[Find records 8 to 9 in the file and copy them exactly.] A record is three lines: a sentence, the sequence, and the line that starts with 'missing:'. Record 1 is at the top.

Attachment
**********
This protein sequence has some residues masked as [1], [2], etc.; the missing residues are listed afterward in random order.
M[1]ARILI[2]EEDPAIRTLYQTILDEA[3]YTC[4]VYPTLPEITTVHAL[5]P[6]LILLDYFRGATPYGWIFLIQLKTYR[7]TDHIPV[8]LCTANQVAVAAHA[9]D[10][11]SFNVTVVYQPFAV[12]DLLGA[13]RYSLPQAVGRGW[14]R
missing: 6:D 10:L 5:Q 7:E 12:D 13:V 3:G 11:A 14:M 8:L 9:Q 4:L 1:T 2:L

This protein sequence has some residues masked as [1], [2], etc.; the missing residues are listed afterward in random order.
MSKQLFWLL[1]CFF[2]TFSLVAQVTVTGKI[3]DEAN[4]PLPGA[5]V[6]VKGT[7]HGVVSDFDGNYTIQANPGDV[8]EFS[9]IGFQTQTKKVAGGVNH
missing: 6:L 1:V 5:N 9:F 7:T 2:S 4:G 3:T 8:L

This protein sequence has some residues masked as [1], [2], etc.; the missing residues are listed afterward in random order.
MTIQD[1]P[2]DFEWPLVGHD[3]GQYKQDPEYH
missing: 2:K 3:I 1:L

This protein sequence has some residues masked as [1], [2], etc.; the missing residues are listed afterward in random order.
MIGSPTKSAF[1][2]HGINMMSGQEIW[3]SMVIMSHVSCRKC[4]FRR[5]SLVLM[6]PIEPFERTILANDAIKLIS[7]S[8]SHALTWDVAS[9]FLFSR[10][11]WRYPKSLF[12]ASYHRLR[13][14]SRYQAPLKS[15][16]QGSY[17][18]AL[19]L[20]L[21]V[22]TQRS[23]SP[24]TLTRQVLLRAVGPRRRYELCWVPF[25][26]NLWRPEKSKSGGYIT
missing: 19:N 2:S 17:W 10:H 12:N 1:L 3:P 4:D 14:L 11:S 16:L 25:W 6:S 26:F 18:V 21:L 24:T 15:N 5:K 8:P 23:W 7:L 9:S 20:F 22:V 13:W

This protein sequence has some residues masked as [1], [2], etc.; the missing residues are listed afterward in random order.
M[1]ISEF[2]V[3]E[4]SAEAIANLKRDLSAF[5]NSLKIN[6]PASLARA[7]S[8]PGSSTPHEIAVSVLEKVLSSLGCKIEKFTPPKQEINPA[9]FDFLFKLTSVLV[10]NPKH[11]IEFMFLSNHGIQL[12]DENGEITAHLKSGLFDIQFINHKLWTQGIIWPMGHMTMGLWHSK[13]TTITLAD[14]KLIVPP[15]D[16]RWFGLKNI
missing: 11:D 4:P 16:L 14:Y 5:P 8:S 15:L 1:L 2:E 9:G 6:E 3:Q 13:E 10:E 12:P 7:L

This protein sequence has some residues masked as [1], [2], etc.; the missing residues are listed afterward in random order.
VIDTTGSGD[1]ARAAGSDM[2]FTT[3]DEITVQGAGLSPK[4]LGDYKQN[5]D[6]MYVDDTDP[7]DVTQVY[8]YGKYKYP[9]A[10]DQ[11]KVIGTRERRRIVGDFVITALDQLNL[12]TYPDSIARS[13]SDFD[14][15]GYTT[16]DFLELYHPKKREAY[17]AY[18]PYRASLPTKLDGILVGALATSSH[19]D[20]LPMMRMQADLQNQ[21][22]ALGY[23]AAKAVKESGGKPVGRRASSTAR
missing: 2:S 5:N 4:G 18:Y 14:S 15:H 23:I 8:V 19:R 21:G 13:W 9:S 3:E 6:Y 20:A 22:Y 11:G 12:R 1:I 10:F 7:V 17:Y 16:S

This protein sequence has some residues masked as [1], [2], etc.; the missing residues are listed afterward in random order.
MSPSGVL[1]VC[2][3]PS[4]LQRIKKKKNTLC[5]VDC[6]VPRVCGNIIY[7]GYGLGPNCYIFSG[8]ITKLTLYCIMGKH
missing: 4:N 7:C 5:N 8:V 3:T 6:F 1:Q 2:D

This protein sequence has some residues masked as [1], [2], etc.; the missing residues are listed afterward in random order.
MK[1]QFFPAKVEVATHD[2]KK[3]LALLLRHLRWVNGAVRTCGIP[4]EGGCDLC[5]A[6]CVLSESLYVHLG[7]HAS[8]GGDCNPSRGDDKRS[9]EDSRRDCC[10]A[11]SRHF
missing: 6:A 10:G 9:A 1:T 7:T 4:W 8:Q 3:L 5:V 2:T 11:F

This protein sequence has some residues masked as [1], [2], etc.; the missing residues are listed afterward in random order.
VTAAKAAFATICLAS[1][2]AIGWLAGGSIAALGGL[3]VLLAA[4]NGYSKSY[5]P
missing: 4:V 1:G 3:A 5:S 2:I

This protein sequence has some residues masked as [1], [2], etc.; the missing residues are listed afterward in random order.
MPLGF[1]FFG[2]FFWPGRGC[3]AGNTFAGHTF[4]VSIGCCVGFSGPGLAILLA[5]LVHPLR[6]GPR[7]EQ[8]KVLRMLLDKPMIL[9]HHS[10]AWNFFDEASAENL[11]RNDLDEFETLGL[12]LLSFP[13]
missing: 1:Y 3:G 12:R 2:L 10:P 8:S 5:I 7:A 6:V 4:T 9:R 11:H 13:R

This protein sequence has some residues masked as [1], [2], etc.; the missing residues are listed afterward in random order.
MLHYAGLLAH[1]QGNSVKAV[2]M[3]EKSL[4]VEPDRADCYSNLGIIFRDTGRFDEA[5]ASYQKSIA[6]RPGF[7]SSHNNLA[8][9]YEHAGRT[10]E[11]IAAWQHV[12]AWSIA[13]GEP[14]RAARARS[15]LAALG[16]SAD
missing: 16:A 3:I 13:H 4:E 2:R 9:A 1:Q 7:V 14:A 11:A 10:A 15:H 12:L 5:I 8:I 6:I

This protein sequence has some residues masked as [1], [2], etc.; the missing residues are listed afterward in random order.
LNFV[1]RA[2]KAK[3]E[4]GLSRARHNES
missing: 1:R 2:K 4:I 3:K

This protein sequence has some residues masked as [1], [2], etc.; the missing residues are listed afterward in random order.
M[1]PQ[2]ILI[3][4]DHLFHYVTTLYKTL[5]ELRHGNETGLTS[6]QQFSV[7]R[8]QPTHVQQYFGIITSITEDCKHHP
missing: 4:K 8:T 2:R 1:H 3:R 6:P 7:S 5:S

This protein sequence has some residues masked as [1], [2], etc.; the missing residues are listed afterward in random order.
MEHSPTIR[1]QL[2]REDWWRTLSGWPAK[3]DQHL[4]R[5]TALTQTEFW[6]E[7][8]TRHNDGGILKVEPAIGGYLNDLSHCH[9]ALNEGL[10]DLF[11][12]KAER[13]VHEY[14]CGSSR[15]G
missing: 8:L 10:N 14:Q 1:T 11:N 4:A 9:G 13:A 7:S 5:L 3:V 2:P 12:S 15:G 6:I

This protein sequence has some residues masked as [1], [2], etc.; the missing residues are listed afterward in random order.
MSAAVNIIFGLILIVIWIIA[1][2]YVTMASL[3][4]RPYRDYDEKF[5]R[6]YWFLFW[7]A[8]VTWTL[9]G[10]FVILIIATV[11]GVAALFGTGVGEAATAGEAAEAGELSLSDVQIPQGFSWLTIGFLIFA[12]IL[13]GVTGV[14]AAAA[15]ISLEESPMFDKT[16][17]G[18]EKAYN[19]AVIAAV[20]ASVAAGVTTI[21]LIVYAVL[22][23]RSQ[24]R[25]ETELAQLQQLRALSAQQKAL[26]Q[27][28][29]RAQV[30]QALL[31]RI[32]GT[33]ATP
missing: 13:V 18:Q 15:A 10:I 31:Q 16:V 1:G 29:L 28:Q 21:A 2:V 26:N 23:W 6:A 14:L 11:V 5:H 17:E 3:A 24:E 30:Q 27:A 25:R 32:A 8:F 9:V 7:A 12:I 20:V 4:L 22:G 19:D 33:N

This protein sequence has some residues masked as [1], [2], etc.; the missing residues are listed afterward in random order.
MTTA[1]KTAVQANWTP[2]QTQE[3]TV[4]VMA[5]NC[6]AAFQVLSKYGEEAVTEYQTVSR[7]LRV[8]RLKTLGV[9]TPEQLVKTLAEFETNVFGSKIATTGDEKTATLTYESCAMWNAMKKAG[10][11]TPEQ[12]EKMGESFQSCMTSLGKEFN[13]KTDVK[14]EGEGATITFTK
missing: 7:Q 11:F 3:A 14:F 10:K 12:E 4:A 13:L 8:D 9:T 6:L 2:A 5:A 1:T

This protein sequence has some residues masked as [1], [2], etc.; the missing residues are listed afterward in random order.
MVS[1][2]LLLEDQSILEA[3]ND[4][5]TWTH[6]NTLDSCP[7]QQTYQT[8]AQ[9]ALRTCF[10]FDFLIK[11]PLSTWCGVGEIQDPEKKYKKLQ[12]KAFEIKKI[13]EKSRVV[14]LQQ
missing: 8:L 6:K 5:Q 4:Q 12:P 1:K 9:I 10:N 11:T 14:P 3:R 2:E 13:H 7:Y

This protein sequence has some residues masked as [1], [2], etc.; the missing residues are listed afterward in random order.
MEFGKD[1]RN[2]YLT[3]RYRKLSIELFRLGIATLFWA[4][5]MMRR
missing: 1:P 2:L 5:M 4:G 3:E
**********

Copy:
This protein sequence has some residues masked as [1], [2], etc.; the missing residues are listed afterward in random order.
MK[1]QFFPAKVEVATHD[2]KK[3]LALLLRHLRWVNGAVRTCGIP[4]EGGCDLC[5]A[6]CVLSESLYVHLG[7]HAS[8]GGDCNPSRGDDKRS[9]EDSRRDCC[10]A[11]SRHF
missing: 6:A 10:G 9:A 1:T 7:T 4:W 8:Q 3:L 5:V 2:T 11:F

This protein sequence has some residues masked as [1], [2], etc.; the missing residues are listed afterward in random order.
VTAAKAAFATICLAS[1][2]AIGWLAGGSIAALGGL[3]VLLAA[4]NGYSKSY[5]P
missing: 4:V 1:G 3:A 5:S 2:I